12/1999   Foot Mouse: Toe-controlled Input Device

Foot Mouse

Stanford University Product Design Project

In the Winter of 1999 I was asked to spend an academic quarter making something. It could be anything as long as the process of making it involved 4 different manufacturing processes. I wanted to make something useful. Something memorable. My advisor had walked me through his work inventing the first widely manufacturable mouse for Apple Computer. Well, I thought, maybe it was time for me to live that work. To take his process, make it my own, and see where I ended up.

The foot mouse is a fully functional toe-controlled input device. The working model was presented to and used by those that attended the Stanford University Manufacturing and Design presentation in Autumn 1999.

The mouse is made of white styrene, brushed aluminum, blue vinyl and steel. Hardware is driven by potentiometers. Software drivers are designed for Windows and map key clicks to the keyboard.

How to Build a Foot Mouse

How to Build a Foot Mouse

Step 1 Do your homework. Created a taxonomy of input devices. Look for areas of improvement. Research the state of the art. In your spare time, badger a pediatrist about ergonomics. Don't sleep. The best ideas come right before sunrise.

Step 2 Get your hands dirty. Cut up some foam. Tear apart a joystick and trackball and tape them to the carpet. Time performance as your friend surfs the web with them. Run a prototype by someone who's twice your size, then by someone half your size.

Step 3 Calculate. Will you go with an isotonic design? What forces will the shell have to withstand? How does it assemble? WWVD (What would Verplank do)?

Step 4 Build a working modelStart with REN Shape, styrene, aluminum. Fasteners. Time for Solid Edge. Buy potentiometers and off-the-shelf boards, a serial connection cord. Find software drivers to map key clicks to the keyboard.

12/2000   Executive Putter: An Exploration of Form & Function

Executive Putter

Stanford University Product Design Project

Machined from stainless steel and rose wood, the Penguin putter conforms to USGA standards and comes with its own matching stand.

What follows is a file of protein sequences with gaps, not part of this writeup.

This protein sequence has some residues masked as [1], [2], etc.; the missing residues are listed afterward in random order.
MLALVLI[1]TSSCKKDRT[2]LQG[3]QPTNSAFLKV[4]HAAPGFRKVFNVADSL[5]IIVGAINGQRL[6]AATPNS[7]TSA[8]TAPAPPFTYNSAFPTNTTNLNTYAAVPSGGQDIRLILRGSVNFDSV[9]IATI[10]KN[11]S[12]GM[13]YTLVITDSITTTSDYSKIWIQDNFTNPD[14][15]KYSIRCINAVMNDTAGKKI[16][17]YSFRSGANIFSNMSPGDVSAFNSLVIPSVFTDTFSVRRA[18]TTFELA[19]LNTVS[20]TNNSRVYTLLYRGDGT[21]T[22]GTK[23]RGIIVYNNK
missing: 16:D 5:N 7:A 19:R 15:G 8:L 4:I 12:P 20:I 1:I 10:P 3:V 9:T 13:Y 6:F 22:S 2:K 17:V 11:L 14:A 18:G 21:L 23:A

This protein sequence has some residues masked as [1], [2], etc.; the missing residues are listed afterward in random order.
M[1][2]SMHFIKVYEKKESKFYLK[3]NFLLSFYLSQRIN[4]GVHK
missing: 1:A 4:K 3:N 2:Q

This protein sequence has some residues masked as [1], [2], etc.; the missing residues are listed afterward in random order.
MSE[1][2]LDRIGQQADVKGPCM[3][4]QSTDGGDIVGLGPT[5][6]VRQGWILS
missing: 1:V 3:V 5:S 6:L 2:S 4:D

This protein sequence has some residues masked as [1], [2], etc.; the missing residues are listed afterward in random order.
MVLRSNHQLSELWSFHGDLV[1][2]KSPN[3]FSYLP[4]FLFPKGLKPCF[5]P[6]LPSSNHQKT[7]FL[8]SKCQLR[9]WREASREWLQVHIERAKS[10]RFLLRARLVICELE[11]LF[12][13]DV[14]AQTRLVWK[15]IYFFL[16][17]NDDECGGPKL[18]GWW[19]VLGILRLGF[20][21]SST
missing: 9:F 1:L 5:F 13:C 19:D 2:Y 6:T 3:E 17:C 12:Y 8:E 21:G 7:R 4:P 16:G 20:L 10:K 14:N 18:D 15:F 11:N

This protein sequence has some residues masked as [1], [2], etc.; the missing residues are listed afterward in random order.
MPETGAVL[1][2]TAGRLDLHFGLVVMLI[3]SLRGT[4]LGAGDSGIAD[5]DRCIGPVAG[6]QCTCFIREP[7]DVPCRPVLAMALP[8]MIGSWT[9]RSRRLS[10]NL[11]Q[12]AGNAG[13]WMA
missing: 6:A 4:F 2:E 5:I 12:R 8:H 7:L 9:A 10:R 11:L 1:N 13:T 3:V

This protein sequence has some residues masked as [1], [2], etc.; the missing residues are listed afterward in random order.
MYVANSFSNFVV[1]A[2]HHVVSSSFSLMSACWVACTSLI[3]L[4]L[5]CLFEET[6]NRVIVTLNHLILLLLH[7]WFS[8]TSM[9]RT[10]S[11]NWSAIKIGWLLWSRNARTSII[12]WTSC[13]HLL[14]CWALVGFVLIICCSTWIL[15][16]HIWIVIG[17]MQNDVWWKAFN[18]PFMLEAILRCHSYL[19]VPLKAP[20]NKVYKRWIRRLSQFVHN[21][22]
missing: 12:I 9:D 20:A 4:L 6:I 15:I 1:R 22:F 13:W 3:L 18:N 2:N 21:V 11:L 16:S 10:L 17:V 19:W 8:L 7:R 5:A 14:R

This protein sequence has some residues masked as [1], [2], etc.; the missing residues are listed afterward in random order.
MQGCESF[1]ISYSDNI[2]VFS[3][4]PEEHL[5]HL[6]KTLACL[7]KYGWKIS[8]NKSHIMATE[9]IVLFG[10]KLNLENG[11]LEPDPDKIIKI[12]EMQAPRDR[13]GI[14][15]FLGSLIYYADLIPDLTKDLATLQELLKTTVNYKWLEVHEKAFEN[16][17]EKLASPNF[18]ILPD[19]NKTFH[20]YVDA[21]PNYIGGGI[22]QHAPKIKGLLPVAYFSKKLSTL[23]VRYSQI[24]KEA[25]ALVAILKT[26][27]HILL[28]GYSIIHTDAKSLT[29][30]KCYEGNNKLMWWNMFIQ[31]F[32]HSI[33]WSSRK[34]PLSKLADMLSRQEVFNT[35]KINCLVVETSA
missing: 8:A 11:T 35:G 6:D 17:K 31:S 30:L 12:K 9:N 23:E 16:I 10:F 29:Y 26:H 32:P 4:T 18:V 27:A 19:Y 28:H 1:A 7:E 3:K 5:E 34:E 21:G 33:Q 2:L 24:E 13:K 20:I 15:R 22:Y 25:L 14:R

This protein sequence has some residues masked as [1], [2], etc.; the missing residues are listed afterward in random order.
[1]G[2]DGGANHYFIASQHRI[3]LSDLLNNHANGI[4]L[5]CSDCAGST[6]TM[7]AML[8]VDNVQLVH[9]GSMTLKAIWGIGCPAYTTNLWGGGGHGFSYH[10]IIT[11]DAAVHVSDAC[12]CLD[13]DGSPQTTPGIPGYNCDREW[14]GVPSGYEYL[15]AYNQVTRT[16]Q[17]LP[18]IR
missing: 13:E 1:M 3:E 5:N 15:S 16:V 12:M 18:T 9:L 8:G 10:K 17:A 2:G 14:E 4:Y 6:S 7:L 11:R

PING had developed a putter using a dispersing technology that was regarded as one of the best, based on feedback from golf professionals at Stanford University. We needed a different point of view. I wanted to create something sculptural. A putter that was as much a work of art as it was a tool.


A variety of form factors were tested, and various logos were developed. Particularly because the emphasis was on aesthetics, hand sketches in conjunction with foam models were used to get feedback about the idea prior to the final implementation.


For the putter head, all the rose wood was hand sanded to match the stainless steel face. A logo was drawn in Vellum, Lasercammed on to sticker paper, and used as a template to sandblast the logo of the penguin on to the face of the putter. The shaft and grip were purchased from Los Altos Golf Co and designed to match the rest of the putter and stand. To attach the shaft, a hole was milled into the head providing 4 degrees of loft and 79 degrees of lie. The stand was machined out of rose wood and aluminum. It provided for the putter and a single golf ball.

01/2001   Ergonomic Pen


Stanford University Product Design Project

A pen hand carved out of imported teak to be elegant while ergonomic. Hand carving teak is a lot of fun. The grain is tight and it's not too soft and not too hard.

Recent Work

The design team at Adobe has recently grown to a non-trivially large size (around 70 or 80 people) across 4 continents. One change that came about as a result was that all the designers in headquarters moved to the same floor in the East Tower of the San Jose headquarters. This required me to move from my last spot which was in the West Tower with the Photoshop Album and Illustrator teams.

As part of the move, I decided to completely gut my office of all the standard furniture and start from scratch (this is something I've wanted to do with our software for a long time, but that's another issue). Starting from scratch I was able to add only the elements that I thought were essential. I cut the noise. I also wanted to build all the furniture from scratch so that everything was custom and built for the room. I'll post pictures soon. The problem is that the office is small, so it's hard to take a picture that captures the space without a fish eye lens (I'll need to borrow one of those).